More than 600 fraud convictions were handed down in Hawke's Bay last financial year, the vast majority for obtaining by deception.
And the Ministry of Social Development is warning beneficiary fraudsters they are stealing from taxpayers and offenders will be hunted down and prosecuted.
Figures from Statistics New Zealand show 627 fraud convictions were recorded locally in the 12 months to June 30 - down from 732 in the previous year.
Nearly all last year's fraud convictions (606) were for Hawke's Bay residents obtaining benefits by deception. However, seven convictions were handed down for forgery and counterfeiting, and 14 for other fraud and deception offences.
Earlier this month, a woman who pretended to be a courier company employee was jailed for 21 months for numerous charges relating to an identity fraud.
Chanelle Betty Sandilands, 30, cold-called a Havelock North couple and successfully duped them into giving out their credit card details.
And disgraced former Waipawa accountant Warren Pickett was released from prison last August, after serving a minimum non-parole period of three years and four months in jail for two decades of deceit, in which he cheated more than 200 friends and other trusting clients of up to $20 million.
Nationally, 13,349 convictions were handed down for fraud in the past financial year, the majority (12,161) for obtaining benefits by deception - an increase on the previous year.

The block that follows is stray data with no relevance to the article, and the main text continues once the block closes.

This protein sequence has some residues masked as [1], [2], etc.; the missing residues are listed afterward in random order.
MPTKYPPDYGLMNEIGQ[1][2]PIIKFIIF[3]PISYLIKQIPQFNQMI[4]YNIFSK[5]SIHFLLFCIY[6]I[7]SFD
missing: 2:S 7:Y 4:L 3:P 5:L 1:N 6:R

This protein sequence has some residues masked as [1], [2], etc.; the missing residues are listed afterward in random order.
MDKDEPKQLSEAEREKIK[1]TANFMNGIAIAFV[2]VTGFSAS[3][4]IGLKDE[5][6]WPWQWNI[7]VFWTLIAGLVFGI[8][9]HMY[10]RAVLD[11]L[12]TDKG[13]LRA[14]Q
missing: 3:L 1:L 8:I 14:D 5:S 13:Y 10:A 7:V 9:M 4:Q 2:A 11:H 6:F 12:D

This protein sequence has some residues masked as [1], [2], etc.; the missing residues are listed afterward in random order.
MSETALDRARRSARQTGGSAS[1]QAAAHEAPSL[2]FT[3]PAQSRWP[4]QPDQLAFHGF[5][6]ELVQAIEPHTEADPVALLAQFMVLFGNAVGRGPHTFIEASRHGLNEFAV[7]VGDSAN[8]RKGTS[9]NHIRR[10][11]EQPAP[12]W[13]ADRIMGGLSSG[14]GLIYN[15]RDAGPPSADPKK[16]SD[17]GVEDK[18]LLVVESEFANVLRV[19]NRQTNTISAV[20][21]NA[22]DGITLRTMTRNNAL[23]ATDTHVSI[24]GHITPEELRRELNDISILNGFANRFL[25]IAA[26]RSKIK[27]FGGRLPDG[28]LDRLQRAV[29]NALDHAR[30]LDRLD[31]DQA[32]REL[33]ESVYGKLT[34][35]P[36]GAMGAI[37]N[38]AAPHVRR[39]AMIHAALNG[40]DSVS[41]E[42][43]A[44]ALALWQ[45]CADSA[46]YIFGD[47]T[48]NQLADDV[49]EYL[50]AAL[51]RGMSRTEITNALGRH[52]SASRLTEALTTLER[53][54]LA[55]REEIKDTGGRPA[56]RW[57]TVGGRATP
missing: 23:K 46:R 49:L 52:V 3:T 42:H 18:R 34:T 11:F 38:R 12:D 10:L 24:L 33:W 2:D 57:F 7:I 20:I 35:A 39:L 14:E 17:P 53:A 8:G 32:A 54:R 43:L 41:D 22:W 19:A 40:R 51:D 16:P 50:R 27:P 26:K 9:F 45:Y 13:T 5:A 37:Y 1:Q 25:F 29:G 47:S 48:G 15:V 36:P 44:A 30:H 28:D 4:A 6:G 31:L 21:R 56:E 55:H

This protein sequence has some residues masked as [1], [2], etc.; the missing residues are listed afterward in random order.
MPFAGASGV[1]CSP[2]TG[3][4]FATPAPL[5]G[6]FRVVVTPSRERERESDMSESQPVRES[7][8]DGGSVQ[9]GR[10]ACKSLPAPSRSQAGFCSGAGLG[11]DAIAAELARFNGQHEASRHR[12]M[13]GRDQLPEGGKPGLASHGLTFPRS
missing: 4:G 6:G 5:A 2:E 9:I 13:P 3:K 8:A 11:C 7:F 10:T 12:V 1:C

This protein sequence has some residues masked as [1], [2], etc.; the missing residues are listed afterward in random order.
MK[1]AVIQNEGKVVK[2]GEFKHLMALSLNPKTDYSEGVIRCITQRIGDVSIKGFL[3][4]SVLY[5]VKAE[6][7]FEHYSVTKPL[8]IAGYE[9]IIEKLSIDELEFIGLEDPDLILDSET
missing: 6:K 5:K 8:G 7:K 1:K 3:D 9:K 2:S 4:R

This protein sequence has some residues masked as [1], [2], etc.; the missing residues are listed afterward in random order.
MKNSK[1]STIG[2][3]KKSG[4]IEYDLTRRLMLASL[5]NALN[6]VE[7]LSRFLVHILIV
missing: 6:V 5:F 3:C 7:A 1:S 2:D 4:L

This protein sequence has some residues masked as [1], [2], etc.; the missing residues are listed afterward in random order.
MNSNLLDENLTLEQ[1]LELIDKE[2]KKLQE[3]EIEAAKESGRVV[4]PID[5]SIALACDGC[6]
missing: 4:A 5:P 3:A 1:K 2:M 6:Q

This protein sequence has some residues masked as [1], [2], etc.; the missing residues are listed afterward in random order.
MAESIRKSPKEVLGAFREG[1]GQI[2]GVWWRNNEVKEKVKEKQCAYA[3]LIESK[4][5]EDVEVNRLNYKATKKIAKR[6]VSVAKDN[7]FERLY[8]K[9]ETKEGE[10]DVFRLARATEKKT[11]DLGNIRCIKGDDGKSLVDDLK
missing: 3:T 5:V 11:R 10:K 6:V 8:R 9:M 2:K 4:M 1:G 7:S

Ministry of Social Development deputy chief executive Iona Holsted said that each year the ministry administered about $16 billion of social assistance.
More than $23 million in benefit fraud was detected last financial year and 714 successful benefit fraud prosecutions were carried out by the ministry.
Ms Holsted said an intelligence unit based in Wellington matched data with six other government agencies to identify and investigate benefit fraud, checking millions of records each year.
The ministry also had around 100 fraud investigators working to catch benefit cheats, she said.
An allegation phone line received nearly 15,000 calls last year. Those who stole from taxpayers were taking money from individuals and communities that genuinely needed it, Ms Holsted said.
"Benefit fraud will not be tolerated. Those who take what's not theirs and who meet the threshold for prosecution will be put before the courts."
The Serious Fraud Office uncovered more than $2.2 billion of fraud last financial year. The figure encompassed the investigation into South Canterbury Finance, the largest New Zealand fraud case of its kind. Twenty-one charges were laid against five individuals, totalling $1.8 billion.
To avoid being tricked or cheated out of your money, police advise dealing only with well-known and respected financial institutions when borrowing or investing.
If you think a person or a financial company is trying to cheat you, contact police.
To protect yourself against identity crime, police recommend shredding all documentation containing personal information, especially bank and credit card statements and old bills.
Make sure you have password access codes on computers that are changed regularly and are not easily figured out, such as phone numbers or car registrations.
Be careful who you give personal information to, especially over the phone or internet, and secure your letterbox so no one can get access to your mail.
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